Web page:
With its location in space, infrared capability, sensitivity, and spatial resolution, Webb provides a unique opportunity to study the Orion Bar. The team will probe this region using Webb’s cameras and spectrographs.
“It’s really the first time that we have such good wavelength coverage and angular resolution,” said Berné. “We’re very interested in spectroscopy because that’s where you see all the ‘fingerprints’ that give you the detailed information on the physical conditions. But we also want the images to see the structure and organization of matter. When you combine the spectroscopy and the imaging in this unique infrared range, you get all the information you need to do the science we’re interested in.”
The study includes a core team of 20 members but also a large, international, interdisciplinary team of more than 100 scientists from 18 countries. The group includes astronomers, physicists, chemists, theoreticians, and experimentalists.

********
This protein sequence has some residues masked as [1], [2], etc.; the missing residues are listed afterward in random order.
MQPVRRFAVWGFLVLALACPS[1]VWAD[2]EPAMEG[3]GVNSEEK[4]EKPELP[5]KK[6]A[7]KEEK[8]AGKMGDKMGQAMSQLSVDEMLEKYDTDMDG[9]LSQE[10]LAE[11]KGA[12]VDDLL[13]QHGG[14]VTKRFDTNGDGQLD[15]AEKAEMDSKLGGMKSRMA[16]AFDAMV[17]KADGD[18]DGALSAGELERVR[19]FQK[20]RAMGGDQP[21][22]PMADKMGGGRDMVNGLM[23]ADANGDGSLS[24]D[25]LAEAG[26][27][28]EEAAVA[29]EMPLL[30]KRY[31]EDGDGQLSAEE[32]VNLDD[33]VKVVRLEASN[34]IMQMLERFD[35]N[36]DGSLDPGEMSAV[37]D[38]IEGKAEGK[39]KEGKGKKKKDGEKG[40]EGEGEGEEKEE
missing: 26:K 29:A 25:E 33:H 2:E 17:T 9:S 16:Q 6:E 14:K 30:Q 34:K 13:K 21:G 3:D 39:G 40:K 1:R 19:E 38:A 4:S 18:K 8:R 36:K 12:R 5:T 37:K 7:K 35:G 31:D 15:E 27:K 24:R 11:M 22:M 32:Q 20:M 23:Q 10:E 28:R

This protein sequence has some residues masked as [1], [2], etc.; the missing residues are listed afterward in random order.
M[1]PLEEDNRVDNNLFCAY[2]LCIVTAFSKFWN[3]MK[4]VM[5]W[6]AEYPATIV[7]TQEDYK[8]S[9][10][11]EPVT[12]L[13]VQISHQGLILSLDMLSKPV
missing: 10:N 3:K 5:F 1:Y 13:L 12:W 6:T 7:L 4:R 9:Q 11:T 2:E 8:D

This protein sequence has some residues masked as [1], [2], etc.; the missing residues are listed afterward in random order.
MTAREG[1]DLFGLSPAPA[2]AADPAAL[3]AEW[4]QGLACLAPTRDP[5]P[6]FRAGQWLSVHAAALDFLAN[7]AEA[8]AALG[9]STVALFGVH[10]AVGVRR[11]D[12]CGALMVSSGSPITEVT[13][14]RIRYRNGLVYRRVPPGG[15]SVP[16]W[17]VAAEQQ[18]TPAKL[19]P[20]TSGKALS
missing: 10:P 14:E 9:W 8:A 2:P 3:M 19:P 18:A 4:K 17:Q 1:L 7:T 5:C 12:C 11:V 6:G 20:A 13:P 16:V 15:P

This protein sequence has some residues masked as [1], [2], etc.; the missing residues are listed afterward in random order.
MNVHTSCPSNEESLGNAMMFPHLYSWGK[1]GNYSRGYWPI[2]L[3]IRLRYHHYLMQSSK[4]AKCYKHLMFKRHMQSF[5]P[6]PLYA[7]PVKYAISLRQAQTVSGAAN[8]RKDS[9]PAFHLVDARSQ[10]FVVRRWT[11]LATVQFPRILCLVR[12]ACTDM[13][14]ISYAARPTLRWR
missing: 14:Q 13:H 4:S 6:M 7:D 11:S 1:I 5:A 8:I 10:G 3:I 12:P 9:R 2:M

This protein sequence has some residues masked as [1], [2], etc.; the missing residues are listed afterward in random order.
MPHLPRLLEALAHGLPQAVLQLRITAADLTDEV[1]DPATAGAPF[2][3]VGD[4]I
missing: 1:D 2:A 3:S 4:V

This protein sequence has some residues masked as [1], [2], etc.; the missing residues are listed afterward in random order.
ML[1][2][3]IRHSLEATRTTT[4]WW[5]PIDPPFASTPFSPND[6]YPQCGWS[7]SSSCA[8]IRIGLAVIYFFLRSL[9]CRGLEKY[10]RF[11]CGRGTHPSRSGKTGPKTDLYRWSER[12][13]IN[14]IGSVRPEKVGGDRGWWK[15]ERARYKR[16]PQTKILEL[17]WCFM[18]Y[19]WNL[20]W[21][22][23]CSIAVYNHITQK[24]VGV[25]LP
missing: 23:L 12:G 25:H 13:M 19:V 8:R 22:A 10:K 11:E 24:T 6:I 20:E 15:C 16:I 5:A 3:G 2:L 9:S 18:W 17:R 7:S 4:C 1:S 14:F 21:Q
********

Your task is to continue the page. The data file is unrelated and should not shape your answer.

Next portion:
The James Webb Space Telescope will be the world’s premier space science observatory when it launches in 2021. Webb will solve mysteries in our solar system, look beyond to distant worlds around other stars, and probe the mysterious structures and origins of our universe and our place in it. Webb is an international program led by NASA with its partners, ESA (European Space Agency) and the Canadian Space Agency.
Source of the article
- Olivier Berné, email@example.com